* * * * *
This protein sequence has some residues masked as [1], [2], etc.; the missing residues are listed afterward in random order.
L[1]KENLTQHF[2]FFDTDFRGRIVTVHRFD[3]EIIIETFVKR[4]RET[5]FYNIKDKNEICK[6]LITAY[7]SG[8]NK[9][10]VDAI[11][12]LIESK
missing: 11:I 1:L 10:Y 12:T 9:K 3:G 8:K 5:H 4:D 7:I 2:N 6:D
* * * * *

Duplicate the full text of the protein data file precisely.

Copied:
This protein sequence has some residues masked as [1], [2], etc.; the missing residues are listed afterward in random order.
L[1]KENLTQHF[2]FFDTDFRGRIVTVHRFD[3]EIIIETFVKR[4]RET[5]FYNIKDKNEICK[6]LITAY[7]SG[8]NK[9][10]VDAI[11][12]LIESK
missing: 11:I 1:L 10:Y 12:T 9:K 3:G 8:K 5:H 4:D 7:I 2:N 6:D